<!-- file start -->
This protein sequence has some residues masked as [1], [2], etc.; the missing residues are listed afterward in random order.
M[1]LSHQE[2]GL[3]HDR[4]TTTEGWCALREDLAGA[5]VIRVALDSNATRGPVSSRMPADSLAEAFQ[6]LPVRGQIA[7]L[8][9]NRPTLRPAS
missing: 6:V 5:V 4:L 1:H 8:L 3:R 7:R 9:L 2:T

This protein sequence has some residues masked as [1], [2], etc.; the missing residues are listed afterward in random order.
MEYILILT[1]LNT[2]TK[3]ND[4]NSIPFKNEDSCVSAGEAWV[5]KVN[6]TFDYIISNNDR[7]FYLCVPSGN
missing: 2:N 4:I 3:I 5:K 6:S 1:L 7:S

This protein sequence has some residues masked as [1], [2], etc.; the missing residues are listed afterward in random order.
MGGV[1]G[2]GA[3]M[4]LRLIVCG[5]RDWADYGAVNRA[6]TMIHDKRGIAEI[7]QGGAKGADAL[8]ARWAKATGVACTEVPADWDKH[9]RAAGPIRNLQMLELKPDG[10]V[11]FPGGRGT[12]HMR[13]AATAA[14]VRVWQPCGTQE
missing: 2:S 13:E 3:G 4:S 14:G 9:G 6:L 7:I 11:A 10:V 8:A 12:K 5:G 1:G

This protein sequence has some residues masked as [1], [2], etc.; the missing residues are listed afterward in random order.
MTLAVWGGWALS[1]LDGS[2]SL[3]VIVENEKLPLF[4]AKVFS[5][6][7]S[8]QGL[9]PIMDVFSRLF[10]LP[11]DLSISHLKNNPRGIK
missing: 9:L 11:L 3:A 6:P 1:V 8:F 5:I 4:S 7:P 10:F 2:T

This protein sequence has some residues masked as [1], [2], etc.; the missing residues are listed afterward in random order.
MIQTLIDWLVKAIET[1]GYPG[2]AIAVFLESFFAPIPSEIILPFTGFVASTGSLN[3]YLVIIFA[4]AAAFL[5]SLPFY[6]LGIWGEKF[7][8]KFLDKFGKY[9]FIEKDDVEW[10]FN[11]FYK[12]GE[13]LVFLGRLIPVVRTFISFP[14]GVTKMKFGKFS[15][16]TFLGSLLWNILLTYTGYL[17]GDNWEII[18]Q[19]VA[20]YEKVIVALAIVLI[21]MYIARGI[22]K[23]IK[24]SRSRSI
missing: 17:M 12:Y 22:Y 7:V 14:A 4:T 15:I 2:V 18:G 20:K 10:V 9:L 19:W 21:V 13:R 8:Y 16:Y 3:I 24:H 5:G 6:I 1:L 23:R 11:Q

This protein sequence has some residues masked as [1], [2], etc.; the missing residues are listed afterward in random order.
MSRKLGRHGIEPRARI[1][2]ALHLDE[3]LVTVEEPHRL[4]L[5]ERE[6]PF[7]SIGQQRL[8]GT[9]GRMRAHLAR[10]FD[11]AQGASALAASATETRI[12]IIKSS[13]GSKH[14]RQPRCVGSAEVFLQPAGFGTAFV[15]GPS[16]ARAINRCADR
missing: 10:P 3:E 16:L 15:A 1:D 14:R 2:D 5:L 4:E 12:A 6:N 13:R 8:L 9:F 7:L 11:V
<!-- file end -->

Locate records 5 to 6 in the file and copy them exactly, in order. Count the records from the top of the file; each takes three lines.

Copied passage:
This protein sequence has some residues masked as [1], [2], etc.; the missing residues are listed afterward in random order.
MIQTLIDWLVKAIET[1]GYPG[2]AIAVFLESFFAPIPSEIILPFTGFVASTGSLN[3]YLVIIFA[4]AAAFL[5]SLPFY[6]LGIWGEKF[7][8]KFLDKFGKY[9]FIEKDDVEW[10]FN[11]FYK[12]GE[13]LVFLGRLIPVVRTFISFP[14]GVTKMKFGKFS[15][16]TFLGSLLWNILLTYTGYL[17]GDNWEII[18]Q[19]VA[20]YEKVIVALAIVLI[21]MYIARGI[22]K[23]IK[24]SRSRSI
missing: 17:M 12:Y 22:Y 7:V 14:A 4:T 15:I 2:V 18:G 20:K 10:V 9:L 19:W 21:V 13:R 8:Y 16:Y 3:I 24:H 5:G 6:I 1:L 23:R 11:Q

This protein sequence has some residues masked as [1], [2], etc.; the missing residues are listed afterward in random order.
MSRKLGRHGIEPRARI[1][2]ALHLDE[3]LVTVEEPHRL[4]L[5]ERE[6]PF[7]SIGQQRL[8]GT[9]GRMRAHLAR[10]FD[11]AQGASALAASATETRI[12]IIKSS[13]GSKH[14]RQPRCVGSAEVFLQPAGFGTAFV[15]GPS[16]ARAINRCADR
missing: 10:P 3:E 16:L 15:A 1:D 14:R 2:D 5:L 4:E 12:A 6:N 13:R 8:L 9:F 7:L 11:V